WRAL WeatherCenter Blog

Gardner: Why so few Christmas trees?

Posted November 23, 2021 11:47 a.m. EST
Updated November 23, 2021 11:56 a.m. EST

Holiday decorations are going up, and people are getting into the spirit of the holiday. Some families head to the mountains during the weekend after Thanksgiving to choose and cut one of our beautiful NC Fraser firs. We started this tradition with my family when my daughter was a toddler.  Each year we travel to the same Christmas tree farm in Virginia. 

Family photo

When we started visiting this farm around 2007, there were trees covering all the hillsides. Over the years, there have been fewer and fewer trees.

There are several reasons for this. One is climate change. According to an NCSU Christmas tree expert, Fraser firs naturally grow in some of the highest elevations in NC. Farmers brought them to lower elevations to grow because it’s easier for them to farm and manage the land there.  Because of that, the trees are already at one of the lowest elevations where they are able to grow.  Our warming climate is threatening to cause temperatures at those elevations to be too high for the trees to survive.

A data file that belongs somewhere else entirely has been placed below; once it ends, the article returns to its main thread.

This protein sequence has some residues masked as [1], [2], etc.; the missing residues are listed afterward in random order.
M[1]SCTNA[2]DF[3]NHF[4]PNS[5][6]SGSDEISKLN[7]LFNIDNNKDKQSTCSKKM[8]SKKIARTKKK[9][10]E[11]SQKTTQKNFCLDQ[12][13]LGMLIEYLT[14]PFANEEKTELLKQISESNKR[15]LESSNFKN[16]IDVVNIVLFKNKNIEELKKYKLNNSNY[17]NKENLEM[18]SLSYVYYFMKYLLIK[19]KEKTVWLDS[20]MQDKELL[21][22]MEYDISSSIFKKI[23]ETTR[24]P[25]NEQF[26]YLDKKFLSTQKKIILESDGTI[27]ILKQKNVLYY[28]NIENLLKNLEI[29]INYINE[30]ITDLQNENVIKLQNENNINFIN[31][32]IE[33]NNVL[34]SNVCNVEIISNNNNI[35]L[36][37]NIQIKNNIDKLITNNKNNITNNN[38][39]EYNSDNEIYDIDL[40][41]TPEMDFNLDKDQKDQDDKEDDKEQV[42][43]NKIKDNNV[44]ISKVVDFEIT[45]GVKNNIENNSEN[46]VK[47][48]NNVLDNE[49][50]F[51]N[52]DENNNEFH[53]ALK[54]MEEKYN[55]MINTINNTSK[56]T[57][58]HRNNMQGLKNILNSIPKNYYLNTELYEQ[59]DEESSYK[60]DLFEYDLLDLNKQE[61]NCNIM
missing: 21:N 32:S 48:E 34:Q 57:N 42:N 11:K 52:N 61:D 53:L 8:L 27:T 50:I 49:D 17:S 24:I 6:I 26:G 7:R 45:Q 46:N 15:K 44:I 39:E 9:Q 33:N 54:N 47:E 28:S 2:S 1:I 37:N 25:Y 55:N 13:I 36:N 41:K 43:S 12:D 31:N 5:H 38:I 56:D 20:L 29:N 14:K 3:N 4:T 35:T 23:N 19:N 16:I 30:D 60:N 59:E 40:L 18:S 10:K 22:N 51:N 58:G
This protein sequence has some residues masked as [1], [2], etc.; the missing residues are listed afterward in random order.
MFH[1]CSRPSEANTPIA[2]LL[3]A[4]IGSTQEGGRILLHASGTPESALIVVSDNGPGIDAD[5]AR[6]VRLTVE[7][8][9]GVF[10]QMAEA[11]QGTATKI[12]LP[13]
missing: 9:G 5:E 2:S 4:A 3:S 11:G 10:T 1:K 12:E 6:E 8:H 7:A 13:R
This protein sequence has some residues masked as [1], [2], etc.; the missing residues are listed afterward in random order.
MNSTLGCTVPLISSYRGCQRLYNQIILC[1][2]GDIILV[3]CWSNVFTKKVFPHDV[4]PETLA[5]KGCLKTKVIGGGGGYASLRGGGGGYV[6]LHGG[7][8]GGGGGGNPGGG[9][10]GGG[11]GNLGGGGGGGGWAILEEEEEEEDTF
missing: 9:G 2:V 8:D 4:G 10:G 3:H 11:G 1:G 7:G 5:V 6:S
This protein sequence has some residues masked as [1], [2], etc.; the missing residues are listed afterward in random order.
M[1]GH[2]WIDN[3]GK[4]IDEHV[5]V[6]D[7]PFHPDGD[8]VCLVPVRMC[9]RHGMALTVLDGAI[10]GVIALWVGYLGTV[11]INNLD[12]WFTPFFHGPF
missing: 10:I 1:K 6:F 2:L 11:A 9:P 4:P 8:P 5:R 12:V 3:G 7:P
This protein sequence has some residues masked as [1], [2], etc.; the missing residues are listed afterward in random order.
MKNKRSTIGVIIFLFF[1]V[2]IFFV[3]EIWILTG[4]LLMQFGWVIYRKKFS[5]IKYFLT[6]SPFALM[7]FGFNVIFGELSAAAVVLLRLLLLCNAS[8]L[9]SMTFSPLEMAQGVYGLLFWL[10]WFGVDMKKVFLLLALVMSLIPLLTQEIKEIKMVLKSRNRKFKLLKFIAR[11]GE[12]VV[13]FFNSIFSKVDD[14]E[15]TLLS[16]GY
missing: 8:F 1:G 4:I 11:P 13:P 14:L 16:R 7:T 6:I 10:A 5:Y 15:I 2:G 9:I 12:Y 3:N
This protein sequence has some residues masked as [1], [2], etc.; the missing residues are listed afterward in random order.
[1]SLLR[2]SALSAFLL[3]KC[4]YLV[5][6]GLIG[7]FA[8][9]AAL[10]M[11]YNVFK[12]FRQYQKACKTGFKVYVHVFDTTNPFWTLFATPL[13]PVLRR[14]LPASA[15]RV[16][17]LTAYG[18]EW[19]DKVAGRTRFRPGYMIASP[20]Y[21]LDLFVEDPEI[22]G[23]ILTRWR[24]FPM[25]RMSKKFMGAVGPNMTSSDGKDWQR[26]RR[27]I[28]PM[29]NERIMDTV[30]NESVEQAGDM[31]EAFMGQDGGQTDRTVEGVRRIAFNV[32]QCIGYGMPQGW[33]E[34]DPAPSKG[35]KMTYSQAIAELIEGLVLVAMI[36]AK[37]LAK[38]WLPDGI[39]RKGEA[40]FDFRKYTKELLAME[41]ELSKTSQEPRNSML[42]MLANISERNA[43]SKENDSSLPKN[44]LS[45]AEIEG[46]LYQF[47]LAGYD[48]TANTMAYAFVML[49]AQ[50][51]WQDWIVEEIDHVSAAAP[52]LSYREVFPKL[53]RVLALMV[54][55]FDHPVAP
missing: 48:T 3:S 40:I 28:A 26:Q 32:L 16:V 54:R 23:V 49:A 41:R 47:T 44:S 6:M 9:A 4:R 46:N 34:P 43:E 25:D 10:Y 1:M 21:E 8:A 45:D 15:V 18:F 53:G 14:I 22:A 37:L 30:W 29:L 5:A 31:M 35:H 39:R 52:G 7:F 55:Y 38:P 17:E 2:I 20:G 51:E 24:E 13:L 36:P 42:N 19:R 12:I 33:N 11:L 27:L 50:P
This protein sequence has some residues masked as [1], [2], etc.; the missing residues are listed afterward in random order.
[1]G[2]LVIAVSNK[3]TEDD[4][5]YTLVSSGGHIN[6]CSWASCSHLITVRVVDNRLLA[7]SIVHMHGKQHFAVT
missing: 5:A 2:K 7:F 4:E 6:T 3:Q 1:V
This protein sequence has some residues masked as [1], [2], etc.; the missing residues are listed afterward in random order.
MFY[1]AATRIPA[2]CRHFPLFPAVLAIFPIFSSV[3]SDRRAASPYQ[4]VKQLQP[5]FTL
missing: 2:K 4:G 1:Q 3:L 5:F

Winter warming

More rainfall is another climate issue affecting the trees. In some parts of the mountains, rainfall amounts have increased significantly over the last 10 years. That makes the trees more susceptible to root rot and insect infestations.  

Heavy rainfall

An agriculture extension agent from NCSU says there are other issues affecting natural trees this year.

A shortage of truck drivers means fewer trees delivered to central NC from the mountains. If more people go to the mountains for choose and cut trees, that could cause a shortage there. 

Another problem? Ten years ago, we were in a recession and the demand for trees was much lower.  Growers didn’t plant as many trees that year. Most evergreens take 8-10 years to grow large enough for most homes.  This is another reason for our current shortage.  One bit of good news:  NC has more trees than other states.  Our state is the second largest Christmas tree producer in the country.

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